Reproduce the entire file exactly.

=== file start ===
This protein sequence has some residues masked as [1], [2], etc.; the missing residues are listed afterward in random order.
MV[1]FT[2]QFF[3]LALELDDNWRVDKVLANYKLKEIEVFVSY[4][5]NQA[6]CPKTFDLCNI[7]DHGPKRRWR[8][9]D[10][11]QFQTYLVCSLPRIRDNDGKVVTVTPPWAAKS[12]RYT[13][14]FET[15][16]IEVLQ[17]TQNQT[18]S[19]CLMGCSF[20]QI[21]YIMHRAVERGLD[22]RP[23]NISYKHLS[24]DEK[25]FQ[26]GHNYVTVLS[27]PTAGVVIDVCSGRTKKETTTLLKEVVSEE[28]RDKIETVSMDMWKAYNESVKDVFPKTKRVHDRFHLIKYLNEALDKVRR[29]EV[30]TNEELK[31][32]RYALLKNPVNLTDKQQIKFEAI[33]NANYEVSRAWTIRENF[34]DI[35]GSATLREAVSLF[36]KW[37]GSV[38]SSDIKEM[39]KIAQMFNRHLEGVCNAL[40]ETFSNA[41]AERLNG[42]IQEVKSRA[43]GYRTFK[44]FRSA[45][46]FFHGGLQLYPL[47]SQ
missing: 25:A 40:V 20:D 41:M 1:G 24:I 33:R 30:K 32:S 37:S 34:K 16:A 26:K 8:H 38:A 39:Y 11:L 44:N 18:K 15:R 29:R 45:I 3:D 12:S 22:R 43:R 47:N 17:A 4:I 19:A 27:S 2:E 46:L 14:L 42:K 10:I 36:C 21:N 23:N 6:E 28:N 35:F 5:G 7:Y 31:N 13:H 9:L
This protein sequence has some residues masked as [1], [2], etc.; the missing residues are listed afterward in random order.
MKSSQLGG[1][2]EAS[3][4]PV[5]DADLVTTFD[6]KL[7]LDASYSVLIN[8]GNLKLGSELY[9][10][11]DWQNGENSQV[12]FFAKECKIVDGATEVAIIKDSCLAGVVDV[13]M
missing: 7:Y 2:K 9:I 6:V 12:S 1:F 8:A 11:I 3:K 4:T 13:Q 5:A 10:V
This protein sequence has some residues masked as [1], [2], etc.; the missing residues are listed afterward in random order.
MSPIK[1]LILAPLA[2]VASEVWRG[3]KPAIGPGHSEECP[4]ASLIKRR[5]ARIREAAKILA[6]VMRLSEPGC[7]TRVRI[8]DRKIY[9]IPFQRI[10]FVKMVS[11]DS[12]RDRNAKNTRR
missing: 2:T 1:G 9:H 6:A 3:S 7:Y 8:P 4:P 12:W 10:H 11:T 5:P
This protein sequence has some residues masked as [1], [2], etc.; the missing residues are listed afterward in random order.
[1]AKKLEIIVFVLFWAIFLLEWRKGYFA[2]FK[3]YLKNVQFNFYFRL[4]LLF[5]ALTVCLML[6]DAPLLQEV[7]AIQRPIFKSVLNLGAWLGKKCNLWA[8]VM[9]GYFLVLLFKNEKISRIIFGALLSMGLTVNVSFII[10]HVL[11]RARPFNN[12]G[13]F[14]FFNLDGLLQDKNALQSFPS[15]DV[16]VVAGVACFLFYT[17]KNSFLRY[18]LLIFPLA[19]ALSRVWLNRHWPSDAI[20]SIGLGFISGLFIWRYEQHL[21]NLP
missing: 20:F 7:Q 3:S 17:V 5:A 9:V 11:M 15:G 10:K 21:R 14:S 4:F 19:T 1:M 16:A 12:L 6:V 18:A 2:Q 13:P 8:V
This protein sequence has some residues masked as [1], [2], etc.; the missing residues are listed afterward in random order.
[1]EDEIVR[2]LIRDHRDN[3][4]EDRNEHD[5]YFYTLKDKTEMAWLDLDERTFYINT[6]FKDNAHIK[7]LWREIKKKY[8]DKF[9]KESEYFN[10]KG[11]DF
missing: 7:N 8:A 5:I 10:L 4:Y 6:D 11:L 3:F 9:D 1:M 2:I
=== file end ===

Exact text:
This protein sequence has some residues masked as [1], [2], etc.; the missing residues are listed afterward in random order.
MV[1]FT[2]QFF[3]LALELDDNWRVDKVLANYKLKEIEVFVSY[4][5]NQA[6]CPKTFDLCNI[7]DHGPKRRWR[8][9]D[10][11]QFQTYLVCSLPRIRDNDGKVVTVTPPWAAKS[12]RYT[13][14]FET[15][16]IEVLQ[17]TQNQT[18]S[19]CLMGCSF[20]QI[21]YIMHRAVERGLD[22]RP[23]NISYKHLS[24]DEK[25]FQ[26]GHNYVTVLS[27]PTAGVVIDVCSGRTKKETTTLLKEVVSEE[28]RDKIETVSMDMWKAYNESVKDVFPKTKRVHDRFHLIKYLNEALDKVRR[29]EV[30]TNEELK[31][32]RYALLKNPVNLTDKQQIKFEAI[33]NANYEVSRAWTIRENF[34]DI[35]GSATLREAVSLF[36]KW[37]GSV[38]SSDIKEM[39]KIAQMFNRHLEGVCNAL[40]ETFSNA[41]AERLNG[42]IQEVKSRA[43]GYRTFK[44]FRSA[45][46]FFHGGLQLYPL[47]SQ
missing: 25:A 40:V 20:D 41:M 1:G 24:I 33:R 30:K 32:S 37:S 34:K 16:A 26:K 8:H 38:A 39:Y 11:L 44:N 18:K 15:R 29:R 45:I 3:D 12:S 22:R 43:R 47:N 17:A 4:I 19:A 27:S 2:E 46:L 14:L 42:K 10:I 36:C 21:N 23:N 6:E 28:N 35:F 5:G 7:Y 31:N 13:H 9:L
This protein sequence has some residues masked as [1], [2], etc.; the missing residues are listed afterward in random order.
MKSSQLGG[1][2]EAS[3][4]PV[5]DADLVTTFD[6]KL[7]LDASYSVLIN[8]GNLKLGSELY[9][10][11]DWQNGENSQV[12]FFAKECKIVDGATEVAIIKDSCLAGVVDV[13]M
missing: 7:Y 2:K 9:I 6:V 12:S 1:F 8:A 11:I 3:K 4:T 13:Q 5:A 10:V
This protein sequence has some residues masked as [1], [2], etc.; the missing residues are listed afterward in random order.
MSPIK[1]LILAPLA[2]VASEVWRG[3]KPAIGPGHSEECP[4]ASLIKRR[5]ARIREAAKILA[6]VMRLSEPGC[7]TRVRI[8]DRKIY[9]IPFQRI[10]FVKMVS[11]DS[12]RDRNAKNTRR
missing: 2:T 1:G 9:H 6:A 3:S 7:Y 8:P 4:P 12:W 10:H 11:T 5:P
This protein sequence has some residues masked as [1], [2], etc.; the missing residues are listed afterward in random order.
[1]AKKLEIIVFVLFWAIFLLEWRKGYFA[2]FK[3]YLKNVQFNFYFRL[4]LLF[5]ALTVCLML[6]DAPLLQEV[7]AIQRPIFKSVLNLGAWLGKKCNLWA[8]VM[9]GYFLVLLFKNEKISRIIFGALLSMGLTVNVSFII[10]HVL[11]RARPFNN[12]G[13]F[14]FFNLDGLLQDKNALQSFPS[15]DV[16]VVAGVACFLFYT[17]KNSFLRY[18]LLIFPLA[19]ALSRVWLNRHWPSDAI[20]SIGLGFISGLFIWRYEQHL[21]NLP
missing: 20:F 7:Q 3:S 17:V 5:A 9:V 11:M 15:G 10:K 21:R 14:S 4:F 19:T 1:M 16:A 12:L 6:V 18:A 2:Q 13:P 8:V
This protein sequence has some residues masked as [1], [2], etc.; the missing residues are listed afterward in random order.
[1]EDEIVR[2]LIRDHRDN[3][4]EDRNEHD[5]YFYTLKDKTEMAWLDLDERTFYINT[6]FKDNAHIK[7]LWREIKKKY[8]DKF[9]KESEYFN[10]KG[11]DF
missing: 7:N 8:A 5:I 10:L 4:Y 6:D 11:L 3:F 9:D 1:M 2:I